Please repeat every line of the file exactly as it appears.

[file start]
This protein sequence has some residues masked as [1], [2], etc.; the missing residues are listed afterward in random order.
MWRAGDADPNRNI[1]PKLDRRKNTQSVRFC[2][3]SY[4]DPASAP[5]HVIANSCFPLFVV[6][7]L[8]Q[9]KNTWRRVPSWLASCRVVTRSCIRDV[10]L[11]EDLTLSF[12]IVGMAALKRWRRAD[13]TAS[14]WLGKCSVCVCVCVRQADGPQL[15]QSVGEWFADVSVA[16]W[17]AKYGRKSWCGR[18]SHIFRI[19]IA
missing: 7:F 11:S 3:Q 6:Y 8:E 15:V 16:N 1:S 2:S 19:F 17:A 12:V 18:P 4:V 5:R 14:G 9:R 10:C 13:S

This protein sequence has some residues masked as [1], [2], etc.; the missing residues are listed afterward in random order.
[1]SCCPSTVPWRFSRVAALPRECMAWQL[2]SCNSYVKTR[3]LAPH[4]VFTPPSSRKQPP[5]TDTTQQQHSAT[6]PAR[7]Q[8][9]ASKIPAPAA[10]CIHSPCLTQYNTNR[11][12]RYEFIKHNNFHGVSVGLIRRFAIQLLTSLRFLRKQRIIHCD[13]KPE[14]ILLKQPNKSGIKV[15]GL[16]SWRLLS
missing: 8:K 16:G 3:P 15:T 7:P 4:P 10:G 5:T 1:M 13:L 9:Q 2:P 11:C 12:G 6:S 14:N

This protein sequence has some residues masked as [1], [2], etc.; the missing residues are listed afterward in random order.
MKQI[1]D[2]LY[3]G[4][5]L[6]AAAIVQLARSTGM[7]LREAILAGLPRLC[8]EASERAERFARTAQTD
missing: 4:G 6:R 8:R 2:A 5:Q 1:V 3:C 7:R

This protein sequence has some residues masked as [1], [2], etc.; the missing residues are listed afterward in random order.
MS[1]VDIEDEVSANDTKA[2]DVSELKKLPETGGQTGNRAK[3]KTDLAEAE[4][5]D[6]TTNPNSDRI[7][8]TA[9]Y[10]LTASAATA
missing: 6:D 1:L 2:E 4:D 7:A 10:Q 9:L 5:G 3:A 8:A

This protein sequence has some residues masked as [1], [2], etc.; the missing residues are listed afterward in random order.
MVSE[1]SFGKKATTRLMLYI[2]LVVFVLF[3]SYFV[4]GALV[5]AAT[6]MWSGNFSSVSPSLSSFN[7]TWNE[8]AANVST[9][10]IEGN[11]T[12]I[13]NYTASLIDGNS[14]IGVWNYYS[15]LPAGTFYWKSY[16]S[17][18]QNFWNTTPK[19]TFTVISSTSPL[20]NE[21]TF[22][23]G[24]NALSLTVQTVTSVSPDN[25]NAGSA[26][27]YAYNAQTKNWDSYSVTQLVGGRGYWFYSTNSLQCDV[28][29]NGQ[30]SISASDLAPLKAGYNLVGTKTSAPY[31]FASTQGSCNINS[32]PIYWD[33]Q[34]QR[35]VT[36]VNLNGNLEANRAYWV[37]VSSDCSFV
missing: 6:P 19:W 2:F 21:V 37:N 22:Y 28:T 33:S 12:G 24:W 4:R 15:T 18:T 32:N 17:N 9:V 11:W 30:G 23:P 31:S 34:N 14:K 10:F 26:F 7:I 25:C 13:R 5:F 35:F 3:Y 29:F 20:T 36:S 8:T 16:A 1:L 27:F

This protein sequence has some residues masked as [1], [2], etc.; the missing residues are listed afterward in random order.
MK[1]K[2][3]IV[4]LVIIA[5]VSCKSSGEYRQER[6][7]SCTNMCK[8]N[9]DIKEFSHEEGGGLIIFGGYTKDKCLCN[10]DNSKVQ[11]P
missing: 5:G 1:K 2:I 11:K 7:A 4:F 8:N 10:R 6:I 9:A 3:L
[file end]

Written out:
This protein sequence has some residues masked as [1], [2], etc.; the missing residues are listed afterward in random order.
MWRAGDADPNRNI[1]PKLDRRKNTQSVRFC[2][3]SY[4]DPASAP[5]HVIANSCFPLFVV[6][7]L[8]Q[9]KNTWRRVPSWLASCRVVTRSCIRDV[10]L[11]EDLTLSF[12]IVGMAALKRWRRAD[13]TAS[14]WLGKCSVCVCVCVRQADGPQL[15]QSVGEWFADVSVA[16]W[17]AKYGRKSWCGR[18]SHIFRI[19]IA
missing: 7:F 11:S 3:Q 6:Y 8:E 15:V 16:N 1:S 2:S 19:F 17:A 12:V 18:P 4:V 5:R 14:G 9:R 10:C 13:S

This protein sequence has some residues masked as [1], [2], etc.; the missing residues are listed afterward in random order.
[1]SCCPSTVPWRFSRVAALPRECMAWQL[2]SCNSYVKTR[3]LAPH[4]VFTPPSSRKQPP[5]TDTTQQQHSAT[6]PAR[7]Q[8][9]ASKIPAPAA[10]CIHSPCLTQYNTNR[11][12]RYEFIKHNNFHGVSVGLIRRFAIQLLTSLRFLRKQRIIHCD[13]KPE[14]ILLKQPNKSGIKV[15]GL[16]SWRLLS
missing: 8:K 16:G 3:P 15:T 7:P 4:P 10:G 5:T 1:M 13:L 9:Q 2:P 11:C 12:G 6:S 14:N

This protein sequence has some residues masked as [1], [2], etc.; the missing residues are listed afterward in random order.
MKQI[1]D[2]LY[3]G[4][5]L[6]AAAIVQLARSTGM[7]LREAILAGLPRLC[8]EASERAERFARTAQTD
missing: 4:G 6:R 8:R 2:A 5:Q 1:V 3:C 7:R

This protein sequence has some residues masked as [1], [2], etc.; the missing residues are listed afterward in random order.
MS[1]VDIEDEVSANDTKA[2]DVSELKKLPETGGQTGNRAK[3]KTDLAEAE[4][5]D[6]TTNPNSDRI[7][8]TA[9]Y[10]LTASAATA
missing: 6:D 1:L 2:E 4:D 7:A 10:Q 9:L 5:G 3:A 8:A

This protein sequence has some residues masked as [1], [2], etc.; the missing residues are listed afterward in random order.
MVSE[1]SFGKKATTRLMLYI[2]LVVFVLF[3]SYFV[4]GALV[5]AAT[6]MWSGNFSSVSPSLSSFN[7]TWNE[8]AANVST[9][10]IEGN[11]T[12]I[13]NYTASLIDGNS[14]IGVWNYYS[15]LPAGTFYWKSY[16]S[17][18]QNFWNTTPK[19]TFTVISSTSPL[20]NE[21]TF[22][23]G[24]NALSLTVQTVTSVSPDN[25]NAGSA[26][27]YAYNAQTKNWDSYSVTQLVGGRGYWFYSTNSLQCDV[28][29]NGQ[30]SISASDLAPLKAGYNLVGTKTSAPY[31]FASTQGSCNINS[32]PIYWD[33]Q[34]QR[35]VT[36]VNLNGNLEANRAYWV[37]VSSDCSFV
missing: 6:P 19:W 2:F 21:V 37:N 22:Y 28:T 33:S 12:G 24:W 4:R 15:T 18:T 32:N 17:N 9:V 11:W 30:G 23:P 31:S 34:N 14:K 10:F 26:F 7:I 25:C 13:R 5:F 35:F 3:Y 29:F 20:T 36:S 8:T 16:A 1:L 27:F

This protein sequence has some residues masked as [1], [2], etc.; the missing residues are listed afterward in random order.
MK[1]K[2][3]IV[4]LVIIA[5]VSCKSSGEYRQER[6][7]SCTNMCK[8]N[9]DIKEFSHEEGGGLIIFGGYTKDKCLCN[10]DNSKVQ[11]P
missing: 5:G 1:K 2:I 11:K 7:A 4:F 8:N 10:R 6:I 9:A 3:L